I'd heard of Beth Orton, but never listened to her music. But on a whim (and because it was cheap), I bought her 1996 album Trailer Park which the song 'Live As You Dream' appears on.

Trailer Park was Beth Orton's first album, and honestly I had no idea what to expect. I hadn't even known she'd been recording since the 90s. But I quickly grew extremely found of the album. I listened to it a lot while driving, and had to make sure I kept it in my car for the roadtrips I took last year. Though even after listening to the album many times, I still didn't really know how to categorize her style of music. Well, until I Wikipedia-ed her just now, where her genre is referred to as "folktronica". That makes a lot of sense, as the songs on Trailer Park vary from straightforward folk-rock to hazy ten-minute trips.

The song I'm posting today is, of course, the one that started all this: 'Live As You Dream'. It continues to be my favourite song on the album. Honestly, it's hard for me not to smile when it comes on. (I think because it's a happy song, but also it might have something to do with the association of my TV ship. Haha.)

Can you believe I actually posted again before another year went by? I'm not sure I can. Let's see if I can do it again......

Wednesday, January 25, 2017

Don't Be So Hard On Yourself

This morning I felt an inspiration to write this blog post, so I'm running with it before motivation dissipates.

I've been meaning to write a blog post here for... over a year. Specifically about the song I'm posting today, which has been at the top of my Top 25 Most Played for, well, over a year.

I might be doing a series of posts, talking about my year and the music I've been listening to. Or I might cop out and let this post suffice. Who can say!


The song I am posting today is 'Don't Be So Hard on Yourself' by Jess Glynne.

Photo credit: Simon Emmett

This song is from her debut album I Laugh When I Cry. It was also released as a single, and reached the top of the UK charts. (Which is also true for several other songs on this album!) I'm not sure how this album came onto my radar, but I bought it in 2015 a couple month after it was released. I clearly can remember downloading it as a treat while I was working, which involved staying at someone's house and looking after everything because they were sick. The album was a much-needed treat, indeed, and from then on, I've listened to this album a LOT.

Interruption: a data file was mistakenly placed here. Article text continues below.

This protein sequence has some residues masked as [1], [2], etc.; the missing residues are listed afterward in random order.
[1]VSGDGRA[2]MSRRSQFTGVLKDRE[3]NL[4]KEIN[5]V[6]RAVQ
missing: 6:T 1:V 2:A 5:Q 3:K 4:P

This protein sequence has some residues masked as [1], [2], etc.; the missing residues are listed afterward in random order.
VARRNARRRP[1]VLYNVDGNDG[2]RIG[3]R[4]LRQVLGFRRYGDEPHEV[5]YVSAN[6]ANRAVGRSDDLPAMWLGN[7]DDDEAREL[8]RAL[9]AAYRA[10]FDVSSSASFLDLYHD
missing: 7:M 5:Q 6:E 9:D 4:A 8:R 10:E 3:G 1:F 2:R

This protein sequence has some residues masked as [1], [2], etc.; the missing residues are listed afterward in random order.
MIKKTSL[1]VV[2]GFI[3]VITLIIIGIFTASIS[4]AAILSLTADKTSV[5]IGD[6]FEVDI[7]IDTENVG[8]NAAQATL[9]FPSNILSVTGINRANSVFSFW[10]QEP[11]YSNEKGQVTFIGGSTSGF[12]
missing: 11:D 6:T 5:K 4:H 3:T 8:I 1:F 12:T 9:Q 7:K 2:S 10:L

[Side note: the great thing about researching an album while writing blog posts is that I've found out I have the North American version of the album, and the UK version has several more tracks! I'm going to track (heh) them down as soon as I finish writing this post. (Also: it's 2017. Why is having different albums in different countries still a thing?? This has been a pet peeve of mine for years.)]

I Laugh When I Cry is a pretty equal mix of love songs and break-up songs. Jess Glynne went through a significant break-up with her girlfriend, which was the inspiration for several songs on the album.

(Ohhh, that's how I must've heard about this album: The Queer Grapevine.)

Little Miss Hipster Me's music taste has swerved slightly in the past couple years. This album is a pop delight with some dance, as well. I'm not even sure I would've liked it five years ago. But it's perfect for where I'm at these days. Especially 'Don't Be So Hard on Yourself'. As someone who tends to be very hard on herself (thanks to severe social anxiety!), listening to this song has soothed me on multiple occasions. Also it's just fun. What more could you ask for in a song?

Also the site I used to host files on no longer works properly, so you can no longer conveniently listen to most of what I've posted in the past. Quite annoying. Part of me wants to go back and re-upload everything, but I might have to stifle that urge. (But I probably won't.) I'll just be using youtube embeds for the time being.

Alright, that's all for now. I'll be back soon! (Maybe!)